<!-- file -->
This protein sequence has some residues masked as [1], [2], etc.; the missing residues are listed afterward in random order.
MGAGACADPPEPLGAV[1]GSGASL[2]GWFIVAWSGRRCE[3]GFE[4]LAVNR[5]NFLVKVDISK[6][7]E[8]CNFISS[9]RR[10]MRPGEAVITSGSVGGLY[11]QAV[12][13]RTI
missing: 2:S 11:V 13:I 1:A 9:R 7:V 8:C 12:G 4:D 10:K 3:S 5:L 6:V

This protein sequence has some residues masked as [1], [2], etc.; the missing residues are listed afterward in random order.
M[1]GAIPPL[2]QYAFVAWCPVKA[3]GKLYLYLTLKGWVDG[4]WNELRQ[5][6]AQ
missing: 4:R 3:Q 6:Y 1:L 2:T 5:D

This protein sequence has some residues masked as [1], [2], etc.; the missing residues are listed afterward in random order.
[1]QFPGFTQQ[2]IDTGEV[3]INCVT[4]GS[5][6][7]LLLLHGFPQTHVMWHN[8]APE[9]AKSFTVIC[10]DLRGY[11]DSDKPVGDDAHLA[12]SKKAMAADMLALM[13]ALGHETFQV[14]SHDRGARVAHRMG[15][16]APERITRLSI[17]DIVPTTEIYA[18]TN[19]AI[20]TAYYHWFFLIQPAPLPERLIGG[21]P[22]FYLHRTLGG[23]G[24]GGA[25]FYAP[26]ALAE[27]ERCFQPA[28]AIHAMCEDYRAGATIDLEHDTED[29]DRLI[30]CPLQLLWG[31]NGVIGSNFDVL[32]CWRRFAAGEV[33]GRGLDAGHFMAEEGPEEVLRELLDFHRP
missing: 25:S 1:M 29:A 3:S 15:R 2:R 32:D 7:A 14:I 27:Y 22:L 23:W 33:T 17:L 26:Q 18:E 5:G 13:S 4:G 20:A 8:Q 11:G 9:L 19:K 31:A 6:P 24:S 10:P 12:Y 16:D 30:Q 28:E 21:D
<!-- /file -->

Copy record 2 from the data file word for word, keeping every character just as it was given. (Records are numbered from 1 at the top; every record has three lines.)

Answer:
This protein sequence has some residues masked as [1], [2], etc.; the missing residues are listed afterward in random order.
M[1]GAIPPL[2]QYAFVAWCPVKA[3]GKLYLYLTLKGWVDG[4]WNELRQ[5][6]AQ
missing: 4:R 3:Q 6:Y 1:L 2:T 5:D